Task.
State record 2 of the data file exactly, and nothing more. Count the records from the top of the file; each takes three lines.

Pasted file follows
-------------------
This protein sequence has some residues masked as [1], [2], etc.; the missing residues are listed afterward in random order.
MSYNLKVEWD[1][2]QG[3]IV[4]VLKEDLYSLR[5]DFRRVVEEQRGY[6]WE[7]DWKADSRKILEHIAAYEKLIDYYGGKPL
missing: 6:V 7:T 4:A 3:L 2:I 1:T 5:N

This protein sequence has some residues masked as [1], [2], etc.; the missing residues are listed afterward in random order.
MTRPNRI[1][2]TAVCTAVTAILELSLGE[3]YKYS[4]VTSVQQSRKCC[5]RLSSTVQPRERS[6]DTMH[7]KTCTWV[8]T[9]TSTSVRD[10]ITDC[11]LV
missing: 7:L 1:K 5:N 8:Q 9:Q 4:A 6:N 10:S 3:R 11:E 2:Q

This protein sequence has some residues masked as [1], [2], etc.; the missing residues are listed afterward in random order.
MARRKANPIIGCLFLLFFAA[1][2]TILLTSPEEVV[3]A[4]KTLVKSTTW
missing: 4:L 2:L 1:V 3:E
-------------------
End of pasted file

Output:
This protein sequence has some residues masked as [1], [2], etc.; the missing residues are listed afterward in random order.
MTRPNRI[1][2]TAVCTAVTAILELSLGE[3]YKYS[4]VTSVQQSRKCC[5]RLSSTVQPRERS[6]DTMH[7]KTCTWV[8]T[9]TSTSVRD[10]ITDC[11]LV
missing: 7:L 1:K 5:N 8:Q 9:Q 4:A 6:N 10:S 3:R 11:E 2:Q